...Continued from Page 5.|
If you right-click over a particular command you'll find the interesting menu option: "Import discrete code". This allows you to cut-and-paste any Pronto-formatted IR hex code from a .CCF file or from Remote Central and insert it into your URC-2 remote control configuration, with a minimum of fuss.
Practically written in stone...
Although new brands may be added to the master list, if you go any further than that you'll come across a few weaknesses in how the palette editor was designed. First, any new type of component you create is added to each and every brand. So, even though you may only want three different VCR entries under one or two brands, they'll instead show up everywhere. In addition, when you create a new component you'll need to enter each button you'll need right off the bat - because you only have one opportunity to get it right. While it is possible to add, remove and edit specific component buttons under a particular brand, this is one place where changes are not duplicated to other devices. It is also impossible to delete a new type of component once it has been created.
Adding new command labels may be easy when creating a new device - you can type in a whole list at once - but it's laborious when modifying an existing one. For each new command the software requires you to right-click over label list, select "new function", enter the label, press [ENTER], then repeat until finished.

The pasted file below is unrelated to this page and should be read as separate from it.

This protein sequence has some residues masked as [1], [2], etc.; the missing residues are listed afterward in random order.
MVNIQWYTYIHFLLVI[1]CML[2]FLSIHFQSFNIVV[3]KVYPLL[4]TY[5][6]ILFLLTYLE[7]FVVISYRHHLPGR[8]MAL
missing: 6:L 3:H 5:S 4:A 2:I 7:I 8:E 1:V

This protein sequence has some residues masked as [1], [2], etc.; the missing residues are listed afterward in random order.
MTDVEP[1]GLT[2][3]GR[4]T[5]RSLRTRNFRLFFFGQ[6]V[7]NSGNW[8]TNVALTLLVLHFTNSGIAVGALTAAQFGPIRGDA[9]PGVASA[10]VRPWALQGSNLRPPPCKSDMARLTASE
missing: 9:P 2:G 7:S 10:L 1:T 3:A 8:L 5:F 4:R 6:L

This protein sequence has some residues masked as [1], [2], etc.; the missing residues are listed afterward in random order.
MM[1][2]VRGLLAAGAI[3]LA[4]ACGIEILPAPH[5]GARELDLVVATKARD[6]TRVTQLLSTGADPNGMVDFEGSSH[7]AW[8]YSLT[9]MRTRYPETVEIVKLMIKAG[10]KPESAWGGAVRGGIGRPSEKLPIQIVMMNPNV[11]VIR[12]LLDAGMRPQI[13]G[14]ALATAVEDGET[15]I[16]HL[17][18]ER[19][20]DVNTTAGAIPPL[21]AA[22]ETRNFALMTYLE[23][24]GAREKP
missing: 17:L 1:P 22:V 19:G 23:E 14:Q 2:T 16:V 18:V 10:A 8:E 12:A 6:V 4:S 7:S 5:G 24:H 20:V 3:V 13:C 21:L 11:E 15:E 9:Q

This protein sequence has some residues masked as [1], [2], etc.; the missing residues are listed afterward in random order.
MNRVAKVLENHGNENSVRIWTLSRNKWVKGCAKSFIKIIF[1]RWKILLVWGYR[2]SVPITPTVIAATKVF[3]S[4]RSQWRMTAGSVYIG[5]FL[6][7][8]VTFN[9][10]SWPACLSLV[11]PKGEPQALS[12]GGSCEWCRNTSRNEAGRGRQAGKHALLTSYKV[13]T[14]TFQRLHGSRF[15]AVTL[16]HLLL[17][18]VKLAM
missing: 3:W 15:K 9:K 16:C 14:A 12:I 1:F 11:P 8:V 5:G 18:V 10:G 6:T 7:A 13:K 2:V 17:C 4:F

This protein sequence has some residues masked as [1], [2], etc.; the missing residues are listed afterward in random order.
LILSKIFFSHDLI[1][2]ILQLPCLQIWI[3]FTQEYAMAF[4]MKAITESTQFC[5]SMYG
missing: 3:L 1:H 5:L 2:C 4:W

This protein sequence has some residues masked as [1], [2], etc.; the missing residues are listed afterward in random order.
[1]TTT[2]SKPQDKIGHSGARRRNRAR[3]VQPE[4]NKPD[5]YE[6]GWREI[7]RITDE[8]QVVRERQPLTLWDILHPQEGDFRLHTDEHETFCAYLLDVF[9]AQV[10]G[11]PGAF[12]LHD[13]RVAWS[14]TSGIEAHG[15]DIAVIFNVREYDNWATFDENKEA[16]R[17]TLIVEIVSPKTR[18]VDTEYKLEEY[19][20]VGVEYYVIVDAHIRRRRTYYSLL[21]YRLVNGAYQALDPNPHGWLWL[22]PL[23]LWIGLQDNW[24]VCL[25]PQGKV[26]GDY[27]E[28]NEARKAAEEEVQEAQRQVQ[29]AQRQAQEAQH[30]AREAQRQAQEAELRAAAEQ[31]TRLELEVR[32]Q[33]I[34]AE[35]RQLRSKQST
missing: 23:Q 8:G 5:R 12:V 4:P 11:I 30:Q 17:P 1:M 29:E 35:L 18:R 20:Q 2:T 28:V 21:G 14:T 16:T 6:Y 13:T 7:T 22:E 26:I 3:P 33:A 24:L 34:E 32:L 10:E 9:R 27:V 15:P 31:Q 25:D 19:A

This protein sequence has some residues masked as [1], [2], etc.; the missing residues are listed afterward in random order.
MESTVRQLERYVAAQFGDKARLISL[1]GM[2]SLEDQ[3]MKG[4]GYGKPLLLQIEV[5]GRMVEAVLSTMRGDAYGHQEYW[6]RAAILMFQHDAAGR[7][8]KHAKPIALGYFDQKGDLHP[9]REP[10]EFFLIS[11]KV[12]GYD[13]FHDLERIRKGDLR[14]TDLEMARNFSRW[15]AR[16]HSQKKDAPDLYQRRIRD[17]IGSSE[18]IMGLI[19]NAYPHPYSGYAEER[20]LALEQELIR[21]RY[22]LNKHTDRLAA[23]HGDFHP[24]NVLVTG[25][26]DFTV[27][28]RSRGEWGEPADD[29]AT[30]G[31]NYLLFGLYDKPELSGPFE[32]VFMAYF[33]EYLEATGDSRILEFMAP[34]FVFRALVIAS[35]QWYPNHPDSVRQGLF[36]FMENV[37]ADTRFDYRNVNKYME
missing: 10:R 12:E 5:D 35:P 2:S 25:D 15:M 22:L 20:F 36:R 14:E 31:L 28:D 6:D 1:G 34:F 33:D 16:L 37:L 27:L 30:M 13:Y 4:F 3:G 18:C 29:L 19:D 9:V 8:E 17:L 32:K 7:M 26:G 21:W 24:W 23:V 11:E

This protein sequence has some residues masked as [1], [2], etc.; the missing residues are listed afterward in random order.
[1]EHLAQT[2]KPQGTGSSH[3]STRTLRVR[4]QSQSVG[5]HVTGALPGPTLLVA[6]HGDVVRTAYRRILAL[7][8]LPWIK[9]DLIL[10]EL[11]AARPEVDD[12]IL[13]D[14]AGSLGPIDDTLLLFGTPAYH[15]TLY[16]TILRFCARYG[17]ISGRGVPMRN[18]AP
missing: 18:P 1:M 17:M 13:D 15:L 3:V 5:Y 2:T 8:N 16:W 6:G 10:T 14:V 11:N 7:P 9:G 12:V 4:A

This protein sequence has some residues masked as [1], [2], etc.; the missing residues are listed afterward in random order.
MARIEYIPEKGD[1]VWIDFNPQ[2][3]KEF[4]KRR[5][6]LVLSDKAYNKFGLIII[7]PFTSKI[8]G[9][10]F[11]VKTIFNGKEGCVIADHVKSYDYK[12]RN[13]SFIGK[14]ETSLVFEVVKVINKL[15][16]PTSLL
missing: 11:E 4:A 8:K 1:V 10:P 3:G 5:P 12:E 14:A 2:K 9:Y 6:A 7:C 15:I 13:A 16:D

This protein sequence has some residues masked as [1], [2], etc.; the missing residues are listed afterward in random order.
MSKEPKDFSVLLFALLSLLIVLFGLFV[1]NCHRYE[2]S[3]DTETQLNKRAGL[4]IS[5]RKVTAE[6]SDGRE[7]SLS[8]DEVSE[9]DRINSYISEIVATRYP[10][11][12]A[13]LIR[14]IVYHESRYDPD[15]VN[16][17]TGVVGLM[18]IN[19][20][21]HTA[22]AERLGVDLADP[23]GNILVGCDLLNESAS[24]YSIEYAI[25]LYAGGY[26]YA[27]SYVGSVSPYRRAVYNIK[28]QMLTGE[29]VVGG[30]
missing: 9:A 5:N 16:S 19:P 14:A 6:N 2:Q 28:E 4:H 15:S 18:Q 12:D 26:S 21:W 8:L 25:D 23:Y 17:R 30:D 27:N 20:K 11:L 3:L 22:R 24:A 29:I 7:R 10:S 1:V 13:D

Borrowing from the most unusual places!
Importing a Pronto CCF.
One of the most interesting features in the Dragon Drop-IR software is its ability to import Pronto .CCF files right into the Palette Editor's master list. Accomplished via the "File" menu's "Import CCF" command, the Dragon Drop-IR software automatically unzips and presents a list of all devices contained in the file. Select the .CCF's device name, enter the brand name, type of device and the program will automatically generate an addition to the Palette Editor containing all commands from that file. Nifty!
After all commands have been learned or copied, it's time to create the individual palette (.PAL) files. This is done by returning to the screen for each device where you learned commands, pressing the "Add" button and selecting a command. The software will prompt you for a file name. You must then add each command you learned - separately - to the right-side window. It does not add everything automatically. Each device will require its own .PAL file.
Fortunately, .PAL files can still be edited after their creation. New commands can be added, removed, renamed and repositioned without going through the Palette Editor. Since .PAL files are stored in a directory, it's a simple matter to download new device configurations right off the Internet.